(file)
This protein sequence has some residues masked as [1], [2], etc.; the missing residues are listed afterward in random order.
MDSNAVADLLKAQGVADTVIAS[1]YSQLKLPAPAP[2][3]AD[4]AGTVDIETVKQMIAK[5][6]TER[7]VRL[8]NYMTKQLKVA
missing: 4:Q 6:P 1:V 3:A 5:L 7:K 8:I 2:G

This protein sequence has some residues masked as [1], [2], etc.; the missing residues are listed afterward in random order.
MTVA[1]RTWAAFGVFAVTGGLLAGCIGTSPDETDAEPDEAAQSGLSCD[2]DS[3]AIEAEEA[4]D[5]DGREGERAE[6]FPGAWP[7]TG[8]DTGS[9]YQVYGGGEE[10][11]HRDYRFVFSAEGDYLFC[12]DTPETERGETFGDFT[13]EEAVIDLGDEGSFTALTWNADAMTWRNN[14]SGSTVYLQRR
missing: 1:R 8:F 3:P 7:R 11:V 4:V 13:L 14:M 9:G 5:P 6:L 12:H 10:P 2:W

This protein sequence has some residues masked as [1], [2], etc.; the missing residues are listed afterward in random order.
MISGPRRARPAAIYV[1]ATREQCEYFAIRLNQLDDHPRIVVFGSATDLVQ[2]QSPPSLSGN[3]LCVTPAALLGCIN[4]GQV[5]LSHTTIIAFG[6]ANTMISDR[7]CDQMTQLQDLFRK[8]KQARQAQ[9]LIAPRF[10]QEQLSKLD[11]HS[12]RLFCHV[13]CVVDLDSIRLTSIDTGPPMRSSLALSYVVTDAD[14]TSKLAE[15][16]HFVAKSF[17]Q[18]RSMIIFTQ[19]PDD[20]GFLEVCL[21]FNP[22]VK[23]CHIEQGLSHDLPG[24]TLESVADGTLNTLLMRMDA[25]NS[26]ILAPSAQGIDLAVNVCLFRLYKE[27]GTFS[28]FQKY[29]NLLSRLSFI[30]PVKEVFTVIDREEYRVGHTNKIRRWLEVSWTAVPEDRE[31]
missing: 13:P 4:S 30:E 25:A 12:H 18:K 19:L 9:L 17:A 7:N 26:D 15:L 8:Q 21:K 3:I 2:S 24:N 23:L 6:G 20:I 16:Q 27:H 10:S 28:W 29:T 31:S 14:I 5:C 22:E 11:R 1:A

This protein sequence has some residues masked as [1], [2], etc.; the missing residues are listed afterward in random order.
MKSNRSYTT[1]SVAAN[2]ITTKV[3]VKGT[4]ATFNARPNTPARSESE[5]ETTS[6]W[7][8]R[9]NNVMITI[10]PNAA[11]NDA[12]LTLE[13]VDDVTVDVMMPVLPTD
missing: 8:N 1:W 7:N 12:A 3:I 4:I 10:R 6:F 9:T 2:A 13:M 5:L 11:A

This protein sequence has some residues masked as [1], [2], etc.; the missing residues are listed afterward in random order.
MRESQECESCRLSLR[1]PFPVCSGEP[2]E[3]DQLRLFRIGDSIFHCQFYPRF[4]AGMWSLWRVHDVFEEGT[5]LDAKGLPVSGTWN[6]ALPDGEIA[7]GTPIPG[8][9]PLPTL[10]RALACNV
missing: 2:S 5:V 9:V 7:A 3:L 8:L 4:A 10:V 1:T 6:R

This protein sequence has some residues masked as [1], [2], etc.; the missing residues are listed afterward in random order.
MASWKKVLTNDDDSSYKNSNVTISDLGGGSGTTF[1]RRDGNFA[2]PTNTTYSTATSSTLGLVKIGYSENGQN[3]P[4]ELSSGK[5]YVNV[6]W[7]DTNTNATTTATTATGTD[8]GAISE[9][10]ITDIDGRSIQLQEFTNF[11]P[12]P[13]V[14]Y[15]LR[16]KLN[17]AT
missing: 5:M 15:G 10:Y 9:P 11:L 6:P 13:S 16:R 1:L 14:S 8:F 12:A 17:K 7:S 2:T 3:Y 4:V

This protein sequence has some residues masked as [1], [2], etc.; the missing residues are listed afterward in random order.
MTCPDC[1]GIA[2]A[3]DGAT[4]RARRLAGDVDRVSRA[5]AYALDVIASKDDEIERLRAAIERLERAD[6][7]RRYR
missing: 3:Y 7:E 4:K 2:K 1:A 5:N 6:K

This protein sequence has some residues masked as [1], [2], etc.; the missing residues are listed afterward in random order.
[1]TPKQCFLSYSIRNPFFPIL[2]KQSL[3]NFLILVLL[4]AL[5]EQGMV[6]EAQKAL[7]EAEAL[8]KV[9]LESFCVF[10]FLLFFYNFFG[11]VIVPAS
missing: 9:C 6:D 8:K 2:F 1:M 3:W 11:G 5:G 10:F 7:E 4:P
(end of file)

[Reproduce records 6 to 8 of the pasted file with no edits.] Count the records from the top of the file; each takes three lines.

This protein sequence has some residues masked as [1], [2], etc.; the missing residues are listed afterward in random order.
MASWKKVLTNDDDSSYKNSNVTISDLGGGSGTTF[1]RRDGNFA[2]PTNTTYSTATSSTLGLVKIGYSENGQN[3]P[4]ELSSGK[5]YVNV[6]W[7]DTNTNATTTATTATGTD[8]GAISE[9][10]ITDIDGRSIQLQEFTNF[11]P[12]P[13]V[14]Y[15]LR[16]KLN[17]AT
missing: 5:M 15:G 10:Y 9:P 11:L 6:P 13:S 16:R 1:L 14:S 8:F 12:A 17:K 7:S 2:T 3:Y 4:V

This protein sequence has some residues masked as [1], [2], etc.; the missing residues are listed afterward in random order.
MTCPDC[1]GIA[2]A[3]DGAT[4]RARRLAGDVDRVSRA[5]AYALDVIASKDDEIERLRAAIERLERAD[6][7]RRYR
missing: 3:Y 7:E 4:K 2:K 1:A 5:N 6:K

This protein sequence has some residues masked as [1], [2], etc.; the missing residues are listed afterward in random order.
[1]TPKQCFLSYSIRNPFFPIL[2]KQSL[3]NFLILVLL[4]AL[5]EQGMV[6]EAQKAL[7]EAEAL[8]KV[9]LESFCVF[10]FLLFFYNFFG[11]VIVPAS
missing: 9:C 6:D 8:K 2:F 1:M 3:W 11:G 5:G 10:F 7:E 4:P